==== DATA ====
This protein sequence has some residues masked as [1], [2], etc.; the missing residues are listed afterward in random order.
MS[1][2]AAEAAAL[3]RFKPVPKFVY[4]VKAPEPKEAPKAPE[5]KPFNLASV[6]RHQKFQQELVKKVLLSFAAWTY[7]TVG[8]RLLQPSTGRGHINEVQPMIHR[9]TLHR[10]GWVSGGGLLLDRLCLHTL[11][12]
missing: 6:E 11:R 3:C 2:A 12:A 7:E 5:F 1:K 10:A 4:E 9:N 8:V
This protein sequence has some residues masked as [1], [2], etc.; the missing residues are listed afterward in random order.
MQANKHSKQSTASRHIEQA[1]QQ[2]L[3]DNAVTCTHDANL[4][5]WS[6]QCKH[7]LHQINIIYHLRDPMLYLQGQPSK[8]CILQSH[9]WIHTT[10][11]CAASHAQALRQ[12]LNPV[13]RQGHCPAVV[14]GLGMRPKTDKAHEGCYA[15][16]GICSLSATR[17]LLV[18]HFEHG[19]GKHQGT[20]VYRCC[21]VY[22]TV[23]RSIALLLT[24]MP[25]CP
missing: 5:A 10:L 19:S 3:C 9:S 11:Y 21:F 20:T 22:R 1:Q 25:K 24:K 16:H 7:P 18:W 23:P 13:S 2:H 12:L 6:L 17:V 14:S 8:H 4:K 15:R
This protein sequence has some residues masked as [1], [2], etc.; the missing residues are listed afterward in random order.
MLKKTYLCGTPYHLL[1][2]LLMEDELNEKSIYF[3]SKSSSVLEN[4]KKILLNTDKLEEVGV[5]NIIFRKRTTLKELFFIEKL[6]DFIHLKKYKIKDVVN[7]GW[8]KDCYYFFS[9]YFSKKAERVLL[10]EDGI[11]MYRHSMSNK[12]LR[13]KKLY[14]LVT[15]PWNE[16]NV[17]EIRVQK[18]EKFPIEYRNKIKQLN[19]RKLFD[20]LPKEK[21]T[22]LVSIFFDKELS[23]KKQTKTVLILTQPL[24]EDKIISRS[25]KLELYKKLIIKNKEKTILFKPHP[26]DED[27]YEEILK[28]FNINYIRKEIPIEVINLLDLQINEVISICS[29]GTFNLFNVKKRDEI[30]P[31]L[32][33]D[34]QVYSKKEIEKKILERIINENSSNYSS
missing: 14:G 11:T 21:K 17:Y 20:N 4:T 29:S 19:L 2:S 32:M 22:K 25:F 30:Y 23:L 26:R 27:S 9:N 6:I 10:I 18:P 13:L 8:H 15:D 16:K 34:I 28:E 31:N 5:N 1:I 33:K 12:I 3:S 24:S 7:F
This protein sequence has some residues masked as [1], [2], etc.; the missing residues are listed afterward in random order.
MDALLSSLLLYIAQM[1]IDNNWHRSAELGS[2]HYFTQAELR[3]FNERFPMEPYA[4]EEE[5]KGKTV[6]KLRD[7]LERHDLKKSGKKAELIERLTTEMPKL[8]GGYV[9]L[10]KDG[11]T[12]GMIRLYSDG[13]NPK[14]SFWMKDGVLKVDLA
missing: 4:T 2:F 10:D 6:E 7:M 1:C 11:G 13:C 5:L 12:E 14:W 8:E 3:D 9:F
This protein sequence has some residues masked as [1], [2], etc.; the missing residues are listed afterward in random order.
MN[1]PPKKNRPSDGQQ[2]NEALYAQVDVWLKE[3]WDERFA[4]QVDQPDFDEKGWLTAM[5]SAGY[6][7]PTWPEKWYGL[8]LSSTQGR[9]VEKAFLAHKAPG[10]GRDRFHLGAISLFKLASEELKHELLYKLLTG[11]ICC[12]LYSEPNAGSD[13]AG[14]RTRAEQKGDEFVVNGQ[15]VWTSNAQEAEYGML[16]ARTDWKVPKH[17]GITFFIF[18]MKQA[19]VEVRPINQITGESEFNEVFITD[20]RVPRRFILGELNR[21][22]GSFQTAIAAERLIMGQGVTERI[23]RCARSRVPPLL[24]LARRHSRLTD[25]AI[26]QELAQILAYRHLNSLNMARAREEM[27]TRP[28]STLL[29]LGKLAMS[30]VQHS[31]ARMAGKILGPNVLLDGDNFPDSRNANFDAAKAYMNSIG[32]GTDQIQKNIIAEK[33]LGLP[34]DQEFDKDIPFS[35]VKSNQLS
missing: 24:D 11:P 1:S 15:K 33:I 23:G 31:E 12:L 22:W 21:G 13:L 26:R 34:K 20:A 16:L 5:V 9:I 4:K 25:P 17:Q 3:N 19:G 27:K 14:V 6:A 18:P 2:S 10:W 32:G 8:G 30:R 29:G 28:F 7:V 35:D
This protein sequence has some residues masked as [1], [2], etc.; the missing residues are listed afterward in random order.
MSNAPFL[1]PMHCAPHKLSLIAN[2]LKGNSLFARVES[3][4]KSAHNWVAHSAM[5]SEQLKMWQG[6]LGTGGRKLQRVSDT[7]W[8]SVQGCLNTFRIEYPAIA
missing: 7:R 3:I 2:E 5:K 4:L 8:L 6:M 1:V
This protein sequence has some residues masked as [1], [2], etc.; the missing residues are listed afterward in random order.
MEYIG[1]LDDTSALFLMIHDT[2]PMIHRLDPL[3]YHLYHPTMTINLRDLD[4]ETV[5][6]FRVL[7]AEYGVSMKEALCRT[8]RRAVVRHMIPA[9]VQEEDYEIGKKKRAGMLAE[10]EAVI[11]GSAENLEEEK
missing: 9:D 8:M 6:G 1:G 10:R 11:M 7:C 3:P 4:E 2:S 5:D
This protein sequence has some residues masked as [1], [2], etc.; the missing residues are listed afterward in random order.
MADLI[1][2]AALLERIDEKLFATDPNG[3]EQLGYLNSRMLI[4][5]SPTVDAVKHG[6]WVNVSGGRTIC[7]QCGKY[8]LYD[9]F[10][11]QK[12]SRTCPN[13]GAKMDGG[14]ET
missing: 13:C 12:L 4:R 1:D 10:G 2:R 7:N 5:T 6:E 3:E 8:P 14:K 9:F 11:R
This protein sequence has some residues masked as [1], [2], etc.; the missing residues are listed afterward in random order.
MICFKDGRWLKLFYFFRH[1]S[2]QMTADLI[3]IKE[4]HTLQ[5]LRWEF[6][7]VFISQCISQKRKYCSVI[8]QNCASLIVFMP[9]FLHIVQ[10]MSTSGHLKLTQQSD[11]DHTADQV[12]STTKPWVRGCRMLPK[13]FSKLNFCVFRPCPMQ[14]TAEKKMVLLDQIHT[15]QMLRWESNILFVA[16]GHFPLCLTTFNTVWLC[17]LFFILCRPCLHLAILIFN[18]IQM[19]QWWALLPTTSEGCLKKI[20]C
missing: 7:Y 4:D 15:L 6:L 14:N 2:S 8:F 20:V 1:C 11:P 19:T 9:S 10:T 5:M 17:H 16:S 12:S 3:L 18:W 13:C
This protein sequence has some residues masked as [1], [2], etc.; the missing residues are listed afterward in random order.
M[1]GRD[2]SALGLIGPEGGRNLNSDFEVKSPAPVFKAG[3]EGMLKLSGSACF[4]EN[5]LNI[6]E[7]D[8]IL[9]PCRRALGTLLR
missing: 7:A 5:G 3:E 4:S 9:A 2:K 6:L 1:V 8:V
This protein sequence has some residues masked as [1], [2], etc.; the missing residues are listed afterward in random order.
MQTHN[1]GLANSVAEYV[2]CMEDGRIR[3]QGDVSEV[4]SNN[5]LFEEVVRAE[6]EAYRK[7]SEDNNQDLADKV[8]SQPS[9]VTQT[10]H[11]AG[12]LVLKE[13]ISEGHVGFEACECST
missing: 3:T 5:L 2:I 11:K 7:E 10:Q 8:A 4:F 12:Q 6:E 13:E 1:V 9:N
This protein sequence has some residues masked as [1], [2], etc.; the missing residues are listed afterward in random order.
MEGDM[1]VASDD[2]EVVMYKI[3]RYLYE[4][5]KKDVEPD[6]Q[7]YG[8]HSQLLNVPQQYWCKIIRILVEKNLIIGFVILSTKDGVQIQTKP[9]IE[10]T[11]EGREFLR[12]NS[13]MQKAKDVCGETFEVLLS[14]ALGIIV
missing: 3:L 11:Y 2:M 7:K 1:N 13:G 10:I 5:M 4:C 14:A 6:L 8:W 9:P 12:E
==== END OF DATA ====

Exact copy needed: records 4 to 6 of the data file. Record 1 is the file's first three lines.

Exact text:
This protein sequence has some residues masked as [1], [2], etc.; the missing residues are listed afterward in random order.
MDALLSSLLLYIAQM[1]IDNNWHRSAELGS[2]HYFTQAELR[3]FNERFPMEPYA[4]EEE[5]KGKTV[6]KLRD[7]LERHDLKKSGKKAELIERLTTEMPKL[8]GGYV[9]L[10]KDG[11]T[12]GMIRLYSDG[13]NPK[14]SFWMKDGVLKVDLA
missing: 4:T 2:F 10:D 6:E 7:M 1:C 11:G 13:C 5:L 12:E 14:W 8:E 3:D 9:F
This protein sequence has some residues masked as [1], [2], etc.; the missing residues are listed afterward in random order.
MN[1]PPKKNRPSDGQQ[2]NEALYAQVDVWLKE[3]WDERFA[4]QVDQPDFDEKGWLTAM[5]SAGY[6][7]PTWPEKWYGL[8]LSSTQGR[9]VEKAFLAHKAPG[10]GRDRFHLGAISLFKLASEELKHELLYKLLTG[11]ICC[12]LYSEPNAGSD[13]AG[14]RTRAEQKGDEFVVNGQ[15]VWTSNAQEAEYGML[16]ARTDWKVPKH[17]GITFFIF[18]MKQA[19]VEVRPINQITGESEFNEVFITD[20]RVPRRFILGELNR[21][22]GSFQTAIAAERLIMGQGVTERI[23]RCARSRVPPLL[24]LARRHSRLTD[25]AI[26]QELAQILAYRHLNSLNMARAREEM[27]TRP[28]STLL[29]LGKLAMS[30]VQHS[31]ARMAGKILGPNVLLDGDNFPDSRNANFDAAKAYMNSIG[32]GTDQIQKNIIAEK[33]LGLP[34]DQEFDKDIPFS[35]VKSNQLS
missing: 24:D 11:P 1:S 15:K 33:I 23:G 31:E 12:L 22:W 21:G 13:L 26:R 34:K 20:A 16:L 5:V 9:I 4:K 25:P 17:Q 3:N 19:G 27:K 14:V 6:A 18:P 2:S 10:W 32:G 8:G 30:R 29:G 28:F 7:V 35:D
This protein sequence has some residues masked as [1], [2], etc.; the missing residues are listed afterward in random order.
MSNAPFL[1]PMHCAPHKLSLIAN[2]LKGNSLFARVES[3][4]KSAHNWVAHSAM[5]SEQLKMWQG[6]LGTGGRKLQRVSDT[7]W[8]SVQGCLNTFRIEYPAIA
missing: 7:R 3:I 2:E 5:K 4:L 8:L 6:M 1:V